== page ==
Can a worker revoke his resignation? Worker cries dismissal after employer's refusal

Fair Work decides if worker was bound by three signed letters of resignation

Can a worker revoke his resignation? Worker cries dismissal after employer's refusal

A worker recently filed a dismissal claim against his employer after the latter didn’t accept the revocation of his resignation. The employer argued that the worker resigned in three valid letters that were binding and enforceable against him.

The worker, Stephen Gock, filed an application for unfair dismissal before the Fair Work Commission (FWC) against his employer, BNP Paribas. The employer raised a jurisdictional objection, arguing that Gock was not "dismissed" as per the definition under the Fair Work Act.

Gock started his employment with the employer on a fixed-term contract in February 2018, later becoming a permanent employee. On April 13, 2022, he tendered his resignation, which was subsequently extended multiple times.

In a letter dated July 28, 2023, Gock communicated several concerns and demands to the employer, including the rescission of his resignation and allegations of undue pressure.

On August 1, 2023, the employer informed Gock that further secondment could not be secured, and his employment would end on July 31, 2023, as previously agreed.

In its decision, the FWC noted that the worker expressed his resignation in “the terms of the three letters [that he wrote, signed, and sent] to the employer.”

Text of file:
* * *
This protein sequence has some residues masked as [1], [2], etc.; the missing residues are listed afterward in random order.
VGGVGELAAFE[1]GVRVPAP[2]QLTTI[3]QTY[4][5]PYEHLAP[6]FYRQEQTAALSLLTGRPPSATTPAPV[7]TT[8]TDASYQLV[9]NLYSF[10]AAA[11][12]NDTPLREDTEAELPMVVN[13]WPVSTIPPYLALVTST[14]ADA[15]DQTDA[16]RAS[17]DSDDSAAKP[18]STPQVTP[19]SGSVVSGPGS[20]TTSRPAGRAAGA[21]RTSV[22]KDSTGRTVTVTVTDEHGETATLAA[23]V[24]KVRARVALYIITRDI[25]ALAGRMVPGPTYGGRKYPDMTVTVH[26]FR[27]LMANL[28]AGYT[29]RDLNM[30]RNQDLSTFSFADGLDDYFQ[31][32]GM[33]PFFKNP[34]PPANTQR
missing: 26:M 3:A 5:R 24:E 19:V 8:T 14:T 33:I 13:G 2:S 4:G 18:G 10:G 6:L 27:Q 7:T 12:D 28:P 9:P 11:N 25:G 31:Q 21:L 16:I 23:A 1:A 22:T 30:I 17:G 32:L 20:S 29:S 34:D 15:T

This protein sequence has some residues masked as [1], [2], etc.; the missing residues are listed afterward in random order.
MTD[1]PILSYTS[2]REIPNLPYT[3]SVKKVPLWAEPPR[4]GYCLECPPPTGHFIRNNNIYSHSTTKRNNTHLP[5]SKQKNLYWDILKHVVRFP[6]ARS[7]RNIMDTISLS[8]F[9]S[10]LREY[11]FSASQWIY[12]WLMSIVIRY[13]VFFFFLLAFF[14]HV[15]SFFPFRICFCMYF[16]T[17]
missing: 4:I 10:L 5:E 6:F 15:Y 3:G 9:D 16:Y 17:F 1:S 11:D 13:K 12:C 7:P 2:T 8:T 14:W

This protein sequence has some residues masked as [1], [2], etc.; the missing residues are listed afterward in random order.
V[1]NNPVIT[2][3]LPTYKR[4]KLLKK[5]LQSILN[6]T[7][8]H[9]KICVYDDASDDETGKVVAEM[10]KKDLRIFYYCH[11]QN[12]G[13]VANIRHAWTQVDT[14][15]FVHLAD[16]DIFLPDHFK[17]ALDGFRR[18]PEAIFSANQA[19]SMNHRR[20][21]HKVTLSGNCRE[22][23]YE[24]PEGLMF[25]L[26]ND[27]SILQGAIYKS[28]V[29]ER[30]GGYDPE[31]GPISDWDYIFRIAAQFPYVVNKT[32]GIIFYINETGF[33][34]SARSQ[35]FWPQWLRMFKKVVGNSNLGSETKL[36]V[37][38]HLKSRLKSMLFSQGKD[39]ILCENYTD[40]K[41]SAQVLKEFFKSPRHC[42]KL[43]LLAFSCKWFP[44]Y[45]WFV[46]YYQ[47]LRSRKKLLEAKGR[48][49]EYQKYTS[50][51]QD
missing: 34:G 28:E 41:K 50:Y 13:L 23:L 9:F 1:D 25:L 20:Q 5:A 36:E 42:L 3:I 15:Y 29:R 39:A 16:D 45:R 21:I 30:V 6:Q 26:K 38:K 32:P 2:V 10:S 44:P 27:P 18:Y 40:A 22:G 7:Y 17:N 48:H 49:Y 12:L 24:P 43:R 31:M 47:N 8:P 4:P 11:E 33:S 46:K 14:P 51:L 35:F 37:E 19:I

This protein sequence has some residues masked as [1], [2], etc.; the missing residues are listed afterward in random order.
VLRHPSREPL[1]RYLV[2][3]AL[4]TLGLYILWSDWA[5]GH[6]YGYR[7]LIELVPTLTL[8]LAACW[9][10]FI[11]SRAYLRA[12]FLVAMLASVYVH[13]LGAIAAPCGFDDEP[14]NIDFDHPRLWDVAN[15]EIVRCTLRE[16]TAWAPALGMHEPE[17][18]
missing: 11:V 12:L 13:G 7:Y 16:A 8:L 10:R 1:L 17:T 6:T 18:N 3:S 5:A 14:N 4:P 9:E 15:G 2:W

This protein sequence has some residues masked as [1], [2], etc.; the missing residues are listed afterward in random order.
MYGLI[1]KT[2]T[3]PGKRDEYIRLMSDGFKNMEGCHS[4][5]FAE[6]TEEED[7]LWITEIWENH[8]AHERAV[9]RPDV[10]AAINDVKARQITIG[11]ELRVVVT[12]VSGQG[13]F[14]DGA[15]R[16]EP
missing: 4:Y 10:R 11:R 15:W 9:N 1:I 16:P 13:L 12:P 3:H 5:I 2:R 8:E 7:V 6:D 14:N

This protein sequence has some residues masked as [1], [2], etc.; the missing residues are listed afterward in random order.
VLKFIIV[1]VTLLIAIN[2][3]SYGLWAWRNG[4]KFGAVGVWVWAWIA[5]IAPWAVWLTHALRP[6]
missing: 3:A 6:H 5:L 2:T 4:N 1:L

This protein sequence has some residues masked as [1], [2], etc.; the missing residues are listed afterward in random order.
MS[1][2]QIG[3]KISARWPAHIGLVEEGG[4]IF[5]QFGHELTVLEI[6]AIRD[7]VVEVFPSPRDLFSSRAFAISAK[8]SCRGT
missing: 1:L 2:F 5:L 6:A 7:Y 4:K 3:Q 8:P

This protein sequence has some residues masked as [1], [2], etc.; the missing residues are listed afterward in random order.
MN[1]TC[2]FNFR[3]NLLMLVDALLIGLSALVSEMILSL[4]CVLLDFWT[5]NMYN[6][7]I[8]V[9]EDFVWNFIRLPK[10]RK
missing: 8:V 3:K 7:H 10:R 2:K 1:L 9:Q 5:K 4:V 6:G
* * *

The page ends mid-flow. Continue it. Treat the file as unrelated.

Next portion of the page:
Was resignation revoked?

The worker argued that “he revoked his resignation,” however, the FWC said that “there is no evidence (documentary or otherwise) of such resignation revocation.”

The employer also denied that the [worker] ever made it aware that he had revoked his resignation.

An employee’s resignation cannot be revoked without his or her employer’s approval. Nor can it be said, as a matter of law, that the [worker’s] acceptance of a secondment gives rise to some form of automatic resignation revocation,” the FWC said.

Valid and enforceable terms

The FWC said that the letters signed by the worker are “valid and enforceable on their terms, as between the [employer] and [him.]”

“It should not be overlooked that to sign a document known and intended to affect legal relations is an act which itself ordinarily conveys a representation to a reasonable reader of the document,” the FWC said.

“The representation is that the person who signs either has read and approved the contents of the document or is willing to take the chance of being bound by those contents,” it added.

Thus, the FWC said that the worker was not dismissed and rejected his application against his employer.

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